Hysterectomy Alternatives Program (HAlt)
Common Diseases of the Uterus
Adenomyosis (ad-en-oh-MY-oh-sis) is a condition where endometrial glands and supporting tissues are found in the muscular wall of the uterus where it would not occur normally. The wall of the uterus appears to have tiny cysts within it. These cysts are not cancerous. Adenomyosis is a disease that is closely related to endometriosis. Endometriosis is a disease where the cells that normally line the inside of the uterus and are shed during menstruation, become implanted and grow outside of the uterus. Adenomyosis may also be found in women who have already been diagnosed with endometriosis.
The exact cause of Adenomyosis is unknown. There is some evidence that women who have had Cesarean sections may be at a slightly higher risk for adenomyosis. The theoretical basis for this would be that when a surgical incision is made into the uterus, endometrial tissue is seeded down into the muscle of the uterus.
Another factor that has been suggested as a possible cause of adenomyosis is tubal ligation. Under this theory, normal retrograde flow of endometrial cells is blocked due to the ligation of the fallopian tubes. This would increase the intrauterine pressure and force some of those cells down into the muscle of the uterus and therefore cause the development of adenomyosis.
The most common symptoms of adenomyosis are: abnormal uterine bleeding, large uterus (uterus is often 2-3 times the normal size), and pelvic pain during menstruation. A normal uterus, being made of muscle, contracts to reduce menstrual flow. In women with adenomyosis, the tissue in the cysts bleeds. The cysts fill with blood and enlarge. The tissue also secretes hormones that dilate blood vessels and increase uterine muscle contraction leading to heavy, painful periods. This is why women report uterine tenderness or painful intercourse. That is why women may report heavy, painful menstruation. In some cases the uterus is so enlarged that it may interfere with other organs, such as the kidney or bowels.
Women may not have any symptoms. In many cases, women learn that the have adenomyosis after having an ultrasound of the pelvis.
Symptoms usually go away after menopause occurs. As estrogen levels decrease, the uterus gets smaller and monthly bleeding ceases alleviating the bulkiness and pain associated with adenomyosis.
Like fibroids, and endometriosis, there are many treatments for Adenomyosis:
NSAID’s (non-steroidal anti-inflammatory) such as Naprosyn ® is usually the first treatment for painful periods as well as heavy bleeding. This medication works best if taken at the onset of menstruation and throughout the bleeding period. It reduces pain by inhibiting prostaglandin production and decreases bleeding. Side effects are stomach upset, indigestion, and diarrhea.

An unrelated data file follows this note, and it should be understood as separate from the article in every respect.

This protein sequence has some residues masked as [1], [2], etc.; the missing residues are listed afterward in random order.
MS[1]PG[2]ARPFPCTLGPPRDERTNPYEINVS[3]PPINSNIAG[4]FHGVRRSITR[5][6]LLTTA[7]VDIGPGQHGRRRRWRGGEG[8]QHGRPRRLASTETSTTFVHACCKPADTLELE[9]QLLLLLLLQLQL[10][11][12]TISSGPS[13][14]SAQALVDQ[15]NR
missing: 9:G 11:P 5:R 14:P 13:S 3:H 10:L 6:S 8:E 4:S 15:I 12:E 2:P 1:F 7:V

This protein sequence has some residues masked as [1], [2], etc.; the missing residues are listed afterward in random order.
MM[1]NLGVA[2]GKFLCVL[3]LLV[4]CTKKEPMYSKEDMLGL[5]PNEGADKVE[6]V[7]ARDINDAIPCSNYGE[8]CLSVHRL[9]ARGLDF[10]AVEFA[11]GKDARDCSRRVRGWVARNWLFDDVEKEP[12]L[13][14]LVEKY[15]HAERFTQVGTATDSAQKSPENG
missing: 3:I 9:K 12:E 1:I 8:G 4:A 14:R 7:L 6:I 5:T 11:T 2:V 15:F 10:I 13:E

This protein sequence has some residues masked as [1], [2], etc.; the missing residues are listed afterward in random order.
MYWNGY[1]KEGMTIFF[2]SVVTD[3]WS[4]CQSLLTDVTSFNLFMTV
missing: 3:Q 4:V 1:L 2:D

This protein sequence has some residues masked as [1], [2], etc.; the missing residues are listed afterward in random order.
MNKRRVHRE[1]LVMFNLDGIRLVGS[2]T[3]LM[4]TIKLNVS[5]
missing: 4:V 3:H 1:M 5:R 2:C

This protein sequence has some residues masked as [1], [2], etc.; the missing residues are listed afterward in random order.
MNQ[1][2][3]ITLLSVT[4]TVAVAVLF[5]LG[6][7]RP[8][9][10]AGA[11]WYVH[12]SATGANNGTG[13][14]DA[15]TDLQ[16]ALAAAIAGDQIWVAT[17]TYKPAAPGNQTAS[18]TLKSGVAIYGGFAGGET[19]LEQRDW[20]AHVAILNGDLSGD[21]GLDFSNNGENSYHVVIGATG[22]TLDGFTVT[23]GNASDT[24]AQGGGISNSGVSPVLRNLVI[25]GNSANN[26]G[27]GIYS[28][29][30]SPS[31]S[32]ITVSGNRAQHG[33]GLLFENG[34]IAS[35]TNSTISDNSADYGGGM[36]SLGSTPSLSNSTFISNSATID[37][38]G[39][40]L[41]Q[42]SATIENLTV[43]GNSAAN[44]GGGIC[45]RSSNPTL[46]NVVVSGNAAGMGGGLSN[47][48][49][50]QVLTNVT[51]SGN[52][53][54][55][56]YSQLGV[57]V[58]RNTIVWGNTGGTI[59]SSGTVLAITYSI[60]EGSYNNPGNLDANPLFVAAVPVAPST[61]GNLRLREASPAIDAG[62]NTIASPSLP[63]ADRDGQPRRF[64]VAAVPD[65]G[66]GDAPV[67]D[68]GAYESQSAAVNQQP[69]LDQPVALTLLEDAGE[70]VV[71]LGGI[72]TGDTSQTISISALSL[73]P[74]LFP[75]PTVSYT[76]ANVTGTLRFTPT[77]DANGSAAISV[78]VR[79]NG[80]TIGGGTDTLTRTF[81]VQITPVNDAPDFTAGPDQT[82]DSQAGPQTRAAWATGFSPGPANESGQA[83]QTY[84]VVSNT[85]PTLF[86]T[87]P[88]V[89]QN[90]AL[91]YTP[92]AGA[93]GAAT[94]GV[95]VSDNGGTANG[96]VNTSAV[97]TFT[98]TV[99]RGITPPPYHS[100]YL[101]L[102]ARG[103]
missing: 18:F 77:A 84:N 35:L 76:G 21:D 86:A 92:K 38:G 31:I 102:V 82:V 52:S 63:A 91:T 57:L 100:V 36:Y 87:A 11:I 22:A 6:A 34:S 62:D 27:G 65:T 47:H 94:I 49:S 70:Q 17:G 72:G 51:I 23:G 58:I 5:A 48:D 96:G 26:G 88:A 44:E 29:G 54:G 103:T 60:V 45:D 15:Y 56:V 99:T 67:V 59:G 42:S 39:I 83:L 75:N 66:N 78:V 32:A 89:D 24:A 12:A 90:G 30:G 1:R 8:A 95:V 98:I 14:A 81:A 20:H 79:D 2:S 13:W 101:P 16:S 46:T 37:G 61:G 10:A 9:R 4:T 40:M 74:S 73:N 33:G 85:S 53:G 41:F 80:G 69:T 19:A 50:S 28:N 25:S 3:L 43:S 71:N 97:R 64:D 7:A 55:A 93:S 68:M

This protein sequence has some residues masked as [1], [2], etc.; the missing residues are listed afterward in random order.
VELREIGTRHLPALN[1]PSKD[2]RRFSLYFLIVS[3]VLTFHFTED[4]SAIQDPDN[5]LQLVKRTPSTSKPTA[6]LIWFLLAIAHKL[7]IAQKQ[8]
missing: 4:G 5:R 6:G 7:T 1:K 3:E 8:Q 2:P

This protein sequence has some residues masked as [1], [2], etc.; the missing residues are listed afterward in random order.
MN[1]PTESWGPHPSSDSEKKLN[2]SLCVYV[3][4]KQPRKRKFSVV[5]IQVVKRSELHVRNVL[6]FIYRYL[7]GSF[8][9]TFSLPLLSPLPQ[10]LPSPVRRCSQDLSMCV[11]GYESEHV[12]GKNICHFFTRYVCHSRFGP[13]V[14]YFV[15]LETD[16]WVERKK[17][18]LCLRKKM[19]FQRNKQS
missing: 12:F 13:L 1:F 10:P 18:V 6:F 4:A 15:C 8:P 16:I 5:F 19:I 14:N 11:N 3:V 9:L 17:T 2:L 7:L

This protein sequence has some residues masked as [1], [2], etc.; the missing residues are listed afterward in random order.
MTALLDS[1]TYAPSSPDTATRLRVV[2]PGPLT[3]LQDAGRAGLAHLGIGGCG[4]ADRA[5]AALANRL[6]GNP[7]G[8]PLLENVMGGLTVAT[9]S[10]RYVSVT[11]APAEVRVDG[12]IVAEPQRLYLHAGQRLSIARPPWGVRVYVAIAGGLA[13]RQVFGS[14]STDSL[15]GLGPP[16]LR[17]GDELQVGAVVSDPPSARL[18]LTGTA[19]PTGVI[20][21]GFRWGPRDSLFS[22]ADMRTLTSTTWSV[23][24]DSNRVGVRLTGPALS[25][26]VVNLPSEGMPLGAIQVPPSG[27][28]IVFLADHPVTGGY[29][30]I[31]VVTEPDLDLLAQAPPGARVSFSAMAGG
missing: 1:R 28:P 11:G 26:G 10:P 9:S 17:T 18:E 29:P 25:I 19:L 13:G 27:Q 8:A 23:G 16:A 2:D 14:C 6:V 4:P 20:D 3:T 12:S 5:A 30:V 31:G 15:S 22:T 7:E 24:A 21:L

GnRH analogues (e.g. Lupron ®) - this medication causes a menopause-like state, which can temporarily reduce or eliminate the symptoms of adenomyosis. The side effects of GnRh analogues are bone demineralization, hot flashes, mood swings and vaginal dryness. Usually these side effects are mild and short-lived.
Mirena ® - a progesterone intrauterine contraceptive device can be used to improve abnormal bleeding and pain while conserving fertility. (The devise is removed prior to conception.) It lasts for5 years and the side effects include weight gain, unpredictable bleeding and acne.
Continuous Hormonal Contraceptive - “the pill”, patch or ring is used to regulate and reduce bleeding. When used continuously (menstrual suppression) the pill can eliminate symptoms of adenomyosis. Once the pill is discontinued, symptoms may resume. Some women report headaches, breast discomfort or nausea when taking the pill. Women over the age of 35 who smoke should not use these medications.
Danazol - is a pituitary gonadotropin inhibitor. It can be used in the treatment of adenomyosis.
Depo-provera- this is an injectable medication normally used for birth control. It is a synthetic form of progesterone that inhibits estrogen and progesterone production which prevents hormone cycling, ovulation and endometrial growth. Side effects include irregular menstrual bleeding, weight gain, headaches, nausea, and acne but are generally mild. Bone mineral density (BMD) can be reduced with prolonged use of Depo-provera, however reversible and can be prevented by adding low dose estrogen. Women conceive on average 9 months after stopping Depo-provera.
Hysterectomy or the surgical removal of the uterus is the most common treatment for adenomyosis. It eliminates bleeding and most often, but not always, eliminates pain. Hysterectomy can be performed laparoscopically, vaginally or abdominally. There are some risks to either procedure but most women recover fully within 4-6 weeks.
Acupuncture-is widely used for menstrual pain. There are few contraindications but acupuncture must be administered by a qualified acupuncturist who follows correct guidelines and uses sterilized needles.
Endometrial ablation (burning the lining of the uterus) is unlikely to help women with symptomatic adenomyosis simply because the destruction of the endometrium does not eliminate the adenomyosis which is located much deeper in the uterine wall.